“They say that sorrow and at last ruin comes upon the house on whose roof the shadow of the Ombú tree falls; and on that house which now is not, the shadow of this tree came every summer day when the sun was low. They say, too, that those who sit much in the Ombú shade become crazed. Perhaps, sir, the bone of my skull is thicker than in most men, since I have been accustomed to sit here all my life, and though now an old man I have not yet lost my reason. It is true that evil fortune came to the old house in the end; but into every door sorrow must enter—sorrow and death that comes to all men; and every house must fall at last”.
Tales of the Pampas,W. H. Hudson, Argentina 1916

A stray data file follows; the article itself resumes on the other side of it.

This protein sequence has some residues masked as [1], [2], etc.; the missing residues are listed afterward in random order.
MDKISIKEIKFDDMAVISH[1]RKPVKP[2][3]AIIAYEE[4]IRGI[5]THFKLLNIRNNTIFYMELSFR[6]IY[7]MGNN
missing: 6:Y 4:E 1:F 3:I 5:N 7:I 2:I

Buenos Aires has glorious trees, many native to Argentina and the Pampa, but perhaps none more characteristic than the Ombú, a massively buttressed trunk of a rubber tree, often referred here as Gran Gomero, ‘big rubber’. They’re indigenous to South America and the only tree that naturally occurs in the Pampas.
I clocked a couple of my favourite Ombús on my Sunday morning walk, the first over on Plaza San Martin, in front of the Kavanagh skyscraper – a vast sprawling beast with flying buttresses a metre and half in circumference and so large they’ve landed many metres away, supported by metal struts anchored in the pavement. The other Ombú over in Plaza Roma has a tangled mound of enormous twisted roots that push the tree Jungle Book-like into the sky whilst surrounded by an urban jungle equivalent.